This is an easy to make power supply which has stable, clean and regulator 0-28V 6/8 Amp output voltage. By using two 2N3055 transistors we become more then 2 times the amount of amps then the power supply delivers, making it real though to brake ;). Although you could use this design to deliver 20 amps (with almost no modifications and with a proper transformer and a huge heat sink with a fan), I did not needed such much power. Make sure you mount them on a huge heat sink, as the 2N3055 transistors can get very hot at full load.
Although the LM-317 power regulator will kick in on shortcircuit, overload and thermal overheating, the fuses in the primary section of the transformer and the fuse F2 at the output will secure your power supply. The rectified voltage of: 30 volt x SQR2 = 30 x 1.41 = 42.30 volt measured on C1. So all capacitors should be rated at 50 volts. Caution: 42 volt is the voltage that could be on the output if one of the transistors should blow.
P1 allows you to ‘regulate’ the output voltage to anything between 0 and 28 volts. The LM317 lowest voltage is 1.2 volt. To have a zero voltage on the output I’ve put 3 diodes D7,D8 and D9 on the output of the LM317 to the base of the 2N3055 transistors. The LM317 maximum output voltage is 30 volts, but using the diodes D7,D8 & D9 the output voltage is approx 30v – (3x 0.6v) = 28.2volt.
Calibrate your build-in voltmeter using P3 and, of course, a good digital voltmeter.
P2 will allow you to set the limit of the maximum available amps at the output +Vcc. When using a 100 Ohm/1watt varistat the current is limited to approx. 3 Amps @ 47 Ohm and +- 1 Amp @ 100 Ohms.
The collectors of the finals needs to be soldered with a wire all together if the transistors even if they are isolated from the heatsink or not. If you do not isolated the finals from the heatsink, then please make sure the heatsink does not make contact with the chassis (metal casing where you plan to build the PS into).
Remember to use thick wires suitable for transfering the current needed according to the power supply you tend to build.
Part list for 6/8 Amp regulatable power supply (PSR28A68):
2 x 15 volt (30volt total) 6+- amps
D1…D4 = four MR750 (MR7510) diodes (MR750 = 6 Ampere diode) or 2 x 4 1N5401 (1N5408) diodes.
F1 = 1 Amp
F2 = 10 amp
R1 2k2 2,5 Watt
R2 240 ohm
R3,R4 0.1 ohm 10 watt
R9 47 0.5 watt
C2 two times 4700uF/50v
D5 1N4148, 1N4448, 1N4151
D7, D8, D9 1N4001
Two 2N3055 transistors
P2 47 Ohm or 220 Ohm 1 watt * (be sure you can reach 0 ohms as any resistance limits the current)
P3 10k trimmer
- Get your hands on a calibrated digital meter or a good analog meter and measure the voltage at the output of the power supply.
- Turn P1 to maximum (maximum voltage of our power supply).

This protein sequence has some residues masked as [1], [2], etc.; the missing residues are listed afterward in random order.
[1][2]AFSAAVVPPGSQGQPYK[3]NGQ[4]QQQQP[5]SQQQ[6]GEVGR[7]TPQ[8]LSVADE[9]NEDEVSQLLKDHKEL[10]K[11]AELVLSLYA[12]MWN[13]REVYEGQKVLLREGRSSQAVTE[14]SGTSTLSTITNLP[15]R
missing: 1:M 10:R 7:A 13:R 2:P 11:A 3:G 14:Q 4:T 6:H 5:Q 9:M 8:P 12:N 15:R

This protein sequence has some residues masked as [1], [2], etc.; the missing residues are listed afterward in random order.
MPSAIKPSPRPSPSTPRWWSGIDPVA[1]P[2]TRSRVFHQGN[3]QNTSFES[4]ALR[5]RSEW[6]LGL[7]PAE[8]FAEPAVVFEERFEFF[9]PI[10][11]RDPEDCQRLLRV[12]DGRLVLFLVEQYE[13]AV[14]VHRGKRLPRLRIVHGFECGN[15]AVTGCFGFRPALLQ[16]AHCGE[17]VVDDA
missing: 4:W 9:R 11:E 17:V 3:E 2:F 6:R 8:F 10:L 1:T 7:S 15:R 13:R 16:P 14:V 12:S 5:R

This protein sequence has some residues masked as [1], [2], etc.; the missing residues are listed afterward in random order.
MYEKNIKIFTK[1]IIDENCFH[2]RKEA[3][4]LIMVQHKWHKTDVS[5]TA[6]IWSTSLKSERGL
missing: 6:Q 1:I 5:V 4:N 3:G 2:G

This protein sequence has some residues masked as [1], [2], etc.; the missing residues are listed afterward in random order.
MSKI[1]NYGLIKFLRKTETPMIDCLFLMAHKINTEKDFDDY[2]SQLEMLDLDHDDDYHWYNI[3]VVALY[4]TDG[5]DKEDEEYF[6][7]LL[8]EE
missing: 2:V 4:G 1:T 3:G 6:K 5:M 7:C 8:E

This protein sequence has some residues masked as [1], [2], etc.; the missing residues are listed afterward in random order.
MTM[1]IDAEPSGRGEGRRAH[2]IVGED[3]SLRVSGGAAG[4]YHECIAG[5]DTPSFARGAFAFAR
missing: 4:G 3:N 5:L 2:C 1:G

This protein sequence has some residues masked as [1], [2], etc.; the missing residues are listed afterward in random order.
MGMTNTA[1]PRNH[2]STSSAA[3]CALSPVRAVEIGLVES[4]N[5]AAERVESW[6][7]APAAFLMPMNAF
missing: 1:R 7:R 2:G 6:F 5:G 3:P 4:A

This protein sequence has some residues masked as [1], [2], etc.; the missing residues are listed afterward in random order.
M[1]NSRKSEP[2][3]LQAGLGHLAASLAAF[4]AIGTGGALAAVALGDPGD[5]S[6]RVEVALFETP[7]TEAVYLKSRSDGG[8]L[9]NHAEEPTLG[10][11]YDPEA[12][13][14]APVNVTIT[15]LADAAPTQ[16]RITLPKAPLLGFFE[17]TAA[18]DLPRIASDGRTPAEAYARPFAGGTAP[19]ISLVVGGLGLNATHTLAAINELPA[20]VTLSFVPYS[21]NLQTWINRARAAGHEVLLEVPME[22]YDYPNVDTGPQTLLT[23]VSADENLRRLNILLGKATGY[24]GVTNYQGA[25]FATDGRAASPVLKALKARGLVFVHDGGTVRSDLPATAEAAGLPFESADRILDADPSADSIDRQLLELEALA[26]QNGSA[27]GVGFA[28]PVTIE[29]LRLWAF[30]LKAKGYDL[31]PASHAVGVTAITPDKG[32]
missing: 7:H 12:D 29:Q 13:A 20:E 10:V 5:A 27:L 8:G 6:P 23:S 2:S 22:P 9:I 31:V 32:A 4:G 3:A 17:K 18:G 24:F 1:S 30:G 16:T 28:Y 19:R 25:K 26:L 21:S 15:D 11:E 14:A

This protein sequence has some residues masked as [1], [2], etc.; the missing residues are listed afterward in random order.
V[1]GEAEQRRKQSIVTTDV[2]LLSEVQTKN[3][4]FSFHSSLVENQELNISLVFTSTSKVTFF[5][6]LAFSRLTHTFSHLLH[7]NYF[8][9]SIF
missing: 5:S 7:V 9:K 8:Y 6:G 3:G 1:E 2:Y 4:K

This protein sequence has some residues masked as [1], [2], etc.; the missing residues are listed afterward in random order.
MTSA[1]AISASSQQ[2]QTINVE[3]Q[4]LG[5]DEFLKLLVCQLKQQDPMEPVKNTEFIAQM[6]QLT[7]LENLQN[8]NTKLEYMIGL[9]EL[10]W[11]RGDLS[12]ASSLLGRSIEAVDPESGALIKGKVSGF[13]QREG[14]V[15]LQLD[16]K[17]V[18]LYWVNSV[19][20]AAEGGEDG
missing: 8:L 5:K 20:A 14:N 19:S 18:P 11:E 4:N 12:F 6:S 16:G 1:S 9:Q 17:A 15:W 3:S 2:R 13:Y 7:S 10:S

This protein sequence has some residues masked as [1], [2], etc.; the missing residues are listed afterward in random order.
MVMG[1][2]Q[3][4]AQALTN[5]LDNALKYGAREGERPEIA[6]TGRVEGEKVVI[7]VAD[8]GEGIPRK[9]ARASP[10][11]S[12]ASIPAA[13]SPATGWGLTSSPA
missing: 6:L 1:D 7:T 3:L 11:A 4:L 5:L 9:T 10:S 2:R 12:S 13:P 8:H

- Adjust P3 till the meter needle shows maximum result (end scale)
- If you want to calibrate the scale, turn P1 to several voltages (like every volt) and confirm each time with your calibrated voltage meter. Make a mark on your power supply meter-scale to calibrate the meter.
- You should see equal spaced voltage marks on your home-made scale if your meter is a linear type.
Less maximum output voltage needed?
In operation, the LM317 develops a nominal 1.25V reference voltage, VREF, between the output and adjustment terminal.
The reference voltage is impressed across program resistor R1 and, since the voltage is constant, a constant current I1 then flows through the output set resistor R2, giving an
output voltage of
Since the 100 uA current from the adjustment terminal represents an error term, the LM317 was designed to minimize IADJ and make it very constant with line and load changes.
To do this, all quiescent operating current is returned to the output establishing a minimum load current requirement. If there is insufficient load on the output, the output will rise.
Less amps needed?
Well, without much modification you can:
- only one 2N3055, will give you 4…5 amps.
- the bridge rectifier (D1…D4) only needs 4 x 1N5401 (any +/- 3 amp diodes as only halve of the max. amp is needed, so we have some room when short-circuited)
- one 4700uF (C2) is sufficient
- F2 = 6 amp
- D5, D10 = 1N4001
The power supply insides
Remember to isolate the transistors from the chassis/radiator! Use a radiator (heat sink) of appropriate size and surface area; insulating and heat-conducting spacer or at least a thin mica; hot adhesive and thermal paste.
Finished power supply:
Note: You can add a 3th 2N3055 and use for R9=27 Ohm, to make a 10/12 ampere power supply of the design stated above.
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